|02-05-2013 02:19 AM|
Just as Vinnie said, what is the base timing set at? With vacuum advance disconnected and plugged, base timing should be 12 degrees before top dead center. Once set, lock distributor. Reconnect vacuum advance to a manifold vacuum source, this is a source that pulls vacuum full time including idle.
The correct port to use on your carb with you standing in front of it will be on the front right side. When you connect the vacuum advance right away it will idle up, then lower your idle speed back down to around 700 RPM.
Next readjust the idle mixture. Without vacuum advance and with the base timing set low what happens is the throttle plates are opened so far the butterflies are off the idle slots so it's forced to pull fuel from the main boosters at idle, this is likely what's causing it to go almost dead under load as it's simply loading up. When you reset the timing and use the vacuum advance you'll find your ride will have a nice lopey idle and it'll have far better low end power. Tuning a hot rod has almost become a lost art as so many believe 12 degrees at base is all you need and they believe vacuum advance is a emissions device that hurts power and they disconnect it not realizing it's vital to tuning it correctly.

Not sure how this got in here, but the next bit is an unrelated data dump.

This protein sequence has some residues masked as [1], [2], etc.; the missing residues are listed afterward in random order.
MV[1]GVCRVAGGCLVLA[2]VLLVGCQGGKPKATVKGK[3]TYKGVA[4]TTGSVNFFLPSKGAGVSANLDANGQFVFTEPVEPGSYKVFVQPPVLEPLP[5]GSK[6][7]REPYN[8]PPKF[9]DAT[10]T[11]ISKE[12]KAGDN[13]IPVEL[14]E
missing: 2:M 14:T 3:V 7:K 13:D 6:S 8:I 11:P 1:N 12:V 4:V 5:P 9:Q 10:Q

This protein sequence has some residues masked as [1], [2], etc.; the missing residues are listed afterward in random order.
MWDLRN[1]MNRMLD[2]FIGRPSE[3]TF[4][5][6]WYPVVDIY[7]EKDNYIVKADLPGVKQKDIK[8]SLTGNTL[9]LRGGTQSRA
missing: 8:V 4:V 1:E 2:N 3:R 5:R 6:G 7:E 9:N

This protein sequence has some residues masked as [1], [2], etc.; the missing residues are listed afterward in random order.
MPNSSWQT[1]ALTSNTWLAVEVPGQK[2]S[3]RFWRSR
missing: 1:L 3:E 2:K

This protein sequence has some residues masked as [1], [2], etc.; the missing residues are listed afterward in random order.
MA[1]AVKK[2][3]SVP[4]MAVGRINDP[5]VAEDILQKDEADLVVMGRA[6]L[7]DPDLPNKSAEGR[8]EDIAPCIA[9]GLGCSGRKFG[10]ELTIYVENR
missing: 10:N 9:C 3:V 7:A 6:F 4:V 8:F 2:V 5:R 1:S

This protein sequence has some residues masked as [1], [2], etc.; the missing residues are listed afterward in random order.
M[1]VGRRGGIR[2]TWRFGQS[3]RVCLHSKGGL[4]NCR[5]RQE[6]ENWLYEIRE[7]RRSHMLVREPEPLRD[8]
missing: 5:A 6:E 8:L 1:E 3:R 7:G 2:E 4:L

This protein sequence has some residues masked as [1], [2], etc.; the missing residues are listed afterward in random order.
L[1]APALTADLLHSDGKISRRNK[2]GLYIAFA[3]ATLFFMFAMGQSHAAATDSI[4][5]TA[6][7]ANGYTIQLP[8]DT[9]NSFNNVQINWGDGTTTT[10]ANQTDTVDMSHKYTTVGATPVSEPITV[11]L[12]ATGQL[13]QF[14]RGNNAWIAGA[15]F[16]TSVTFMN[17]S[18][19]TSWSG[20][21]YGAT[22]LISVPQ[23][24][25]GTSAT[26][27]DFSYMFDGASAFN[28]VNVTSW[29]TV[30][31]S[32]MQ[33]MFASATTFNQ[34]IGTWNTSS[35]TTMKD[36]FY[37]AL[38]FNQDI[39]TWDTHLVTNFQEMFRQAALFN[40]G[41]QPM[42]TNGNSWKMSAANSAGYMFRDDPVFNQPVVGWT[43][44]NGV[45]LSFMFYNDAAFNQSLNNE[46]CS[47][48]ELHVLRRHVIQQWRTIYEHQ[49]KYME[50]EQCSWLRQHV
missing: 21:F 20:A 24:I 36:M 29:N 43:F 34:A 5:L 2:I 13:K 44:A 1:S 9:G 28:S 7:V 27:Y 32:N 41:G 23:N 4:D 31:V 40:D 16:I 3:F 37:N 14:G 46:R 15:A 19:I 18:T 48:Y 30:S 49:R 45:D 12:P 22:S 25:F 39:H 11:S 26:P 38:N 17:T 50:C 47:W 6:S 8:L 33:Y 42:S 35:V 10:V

|02-04-2013 09:35 PM|
|vinniekq2||whats your static timing set at? rehook vacuum|